The campaign to turn the current economic turmoil into justifications for new invasive federal government intervention in the marketplace is in full swing. The Hill reports, “After Bear Stearns bailout, Dems renew push to help homeowners,” and E.J. Dionne comments: “Never do I want to hear again from my conservative friends about … how government should keep its hands off the private economy. … The Wall Street titans have turned into a bunch of welfare clients. They are desperate to be bailed out by government from their own incompetence, and from the deregulatory regime for which they lobbied so hard.”

First of all, Dionne is simply wrong on the facts. In no way can the Federal Reserve’s loan to J.P. Morgan to help buy Bear Stearns be considered a bailout. Bear Stearns shares were worth $160 a year ago and went for $2 in the J.P. Morgan acquisition. Employees who had heavily invested in their employer had their life savings wiped out. Perhaps Dionne can explain to these employees why they should feel bailed out. Husbanding the J.P. Morgan deal was a proper use of Fed power to keep markets flowing by preventing what would have been a very disruptive bankruptcy proceeding.

Furthermore, government intervention in the mortgage market is one of the causes of the current financial troubles. As the Wall Street Journal reports: “The problems are rooted in a bipartisan goal to figure out ways for lower-income Americans to buy homes, so that they could build financial wealth and plant deep stakes in their neighborhoods.” Instead of figuring out new ways the government can add uncertainty to the housing market, the federal government should be encouraging private sector and local government efforts to improve market transparency.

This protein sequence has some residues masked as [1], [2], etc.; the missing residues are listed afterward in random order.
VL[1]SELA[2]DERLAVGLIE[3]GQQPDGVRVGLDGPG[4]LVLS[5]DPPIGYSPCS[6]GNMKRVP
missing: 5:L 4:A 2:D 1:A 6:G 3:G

The President’s Working Group on Financial Markets report does just that. First it calls for credit agencies to improve the way they grade securities. Specifically, credit raters should develop and then explain different ways to grade traditional securities and the structured credit products at the heart of the current troubles. Credit agencies ought to disclose the underlying assumptions used to calculate the risk in the new structured credit products. Many of these reforms are already being implemented by the private sector, but a private-sector working group with representatives throughout the industry could help set uniform standards.

Another problem at the heart of the subprime mess is the bad loans made to families who can not afford them. Local governments should look to increase their oversight and licensing of mortgage brokers, many of whom are currently unsupervised. Finally, the Federal Reserve could issue stronger consumer-protection rules that include better disclosure of how affordable different types of mortgages will be in different situations.

Whenever something goes wrong in America, the instinct of the Washington establishment is to “do something.” The Fed’s recent actions are productive along these lines, but Congress needs to realize they are not best equipped to help. Instead of adding new laws that can only add uncertainty to troubled markets, Congress should concentrate on its traditional role of setting spending and taxing priorities.

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